Twenty years ago, one of the greatest threats to emerging music artists was online piracy. Music could be found easily on Limewire and similar apps and downloaded for free, without any pay ever going to the artist. Then from the chaos of online piracy arose music streaming apps, effectively ridding listeners of the need to download music illegally.
On apps like Spotify, listeners from around the world can hear their favorite songs for free with ads or pay a small monthly fee for an unlimited subscription. Streaming platforms then pay royalties to the artist proportionate to the amount of engagement their track gets. But are music artists truly safe from piracy on these platforms? And do streaming apps truly mean well for the artist? Here are a few ways to protect your IP:
How Much Do Streaming Services Pay Music Artists For Their IP?
Artists do get paid royalties on streaming platforms, but the pay may be less than desired. This led to a dispute in 2014, when Taylor Swift temporarily pulled her entire music catalog from Spotify in protest of their compensation to her.
Many artists, especially emerging or independent music artists, often decide that these streaming platforms are not for them. Some, such as British alternative folk band The Amazing Devil, release their music on Bandcamp weeks before releasing on other platforms, which allows limited streaming before asking listeners to buy the album. Bandcamp does not pay artists per stream, but artists do receive 85-90% of all sales of their albums.
Copyright on Streaming Platforms
Most streaming platforms have a strict policy when it comes to copyright. Platforms like Spotify, Apple Music, and Tidal all have tracking systems built in to detect possible copyright infringement and get it taken down when they find it. However, there are always some clever music pirates who will find a way around it.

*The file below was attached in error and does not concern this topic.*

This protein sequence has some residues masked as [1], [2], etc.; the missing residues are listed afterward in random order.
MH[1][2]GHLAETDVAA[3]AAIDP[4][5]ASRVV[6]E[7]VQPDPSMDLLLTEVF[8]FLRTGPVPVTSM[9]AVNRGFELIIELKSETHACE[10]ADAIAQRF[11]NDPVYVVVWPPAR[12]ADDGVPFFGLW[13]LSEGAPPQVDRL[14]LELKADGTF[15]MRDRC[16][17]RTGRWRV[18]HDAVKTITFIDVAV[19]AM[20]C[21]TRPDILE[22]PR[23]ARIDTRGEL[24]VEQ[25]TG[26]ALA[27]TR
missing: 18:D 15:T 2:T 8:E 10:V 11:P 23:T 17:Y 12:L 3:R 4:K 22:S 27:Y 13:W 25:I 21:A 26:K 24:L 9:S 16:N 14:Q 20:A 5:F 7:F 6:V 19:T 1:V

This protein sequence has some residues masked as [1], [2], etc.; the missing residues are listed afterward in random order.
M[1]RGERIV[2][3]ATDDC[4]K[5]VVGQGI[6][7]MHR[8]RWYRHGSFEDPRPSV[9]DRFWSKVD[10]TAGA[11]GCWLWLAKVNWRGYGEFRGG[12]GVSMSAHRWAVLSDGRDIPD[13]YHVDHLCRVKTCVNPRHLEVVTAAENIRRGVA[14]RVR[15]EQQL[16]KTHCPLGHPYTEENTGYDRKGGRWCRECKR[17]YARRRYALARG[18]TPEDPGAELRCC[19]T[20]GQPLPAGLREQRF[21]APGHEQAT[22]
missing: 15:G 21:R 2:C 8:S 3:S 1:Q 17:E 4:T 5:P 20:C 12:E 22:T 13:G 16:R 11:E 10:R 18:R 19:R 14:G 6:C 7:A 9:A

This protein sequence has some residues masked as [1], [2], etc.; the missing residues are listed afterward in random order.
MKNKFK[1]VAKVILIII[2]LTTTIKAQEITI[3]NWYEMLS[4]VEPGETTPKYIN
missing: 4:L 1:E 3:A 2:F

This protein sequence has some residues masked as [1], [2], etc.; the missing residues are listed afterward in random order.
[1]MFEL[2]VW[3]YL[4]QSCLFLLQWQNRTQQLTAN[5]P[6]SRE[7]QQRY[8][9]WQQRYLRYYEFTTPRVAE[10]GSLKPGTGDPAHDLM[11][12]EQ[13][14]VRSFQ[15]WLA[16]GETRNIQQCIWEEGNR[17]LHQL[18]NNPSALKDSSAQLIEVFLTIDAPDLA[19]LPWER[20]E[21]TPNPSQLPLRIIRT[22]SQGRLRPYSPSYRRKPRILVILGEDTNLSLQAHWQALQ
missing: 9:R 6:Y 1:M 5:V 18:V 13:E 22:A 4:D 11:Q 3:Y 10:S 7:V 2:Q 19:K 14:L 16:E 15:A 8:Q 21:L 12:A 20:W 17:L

If you are a music artist, and you find that someone else on a streaming platform is claiming your music and receiving royalties for it, fight back. Document all of the relevant information in as much detail as possible and submit a claim of copyright infringement to the streaming platform. They will then perform a thorough investigation to resolve the issue.
When Streaming Platforms Engage In Copyright Infringement
In order to stream music, streaming apps must first acquire the license from the license holder — whether it’s a record label or an individual artist or band. From there, the artist is paid royalties and listeners are able to stream their favorite songs either with or without limitation, depending on their plan. But some streaming platforms have attempted to shirk the rules. In 2018, Spotify faced multiple allegations of streaming music without receiving the license from a particular music company, failing to stick to IP guidelines, and failing to pay for licenses.
There are rules in place to protect your IP on streaming platforms. For most platforms, it’s good business to adhere to and uphold these rules. Ultimately, however, music artists still have to take steps to protect their copyright. That’s where Garcia Zamor can come in. We have over 20 years of experience in the field of IP law, including helping music artists protect their work. Contact us today to learn more or to schedule a consultation.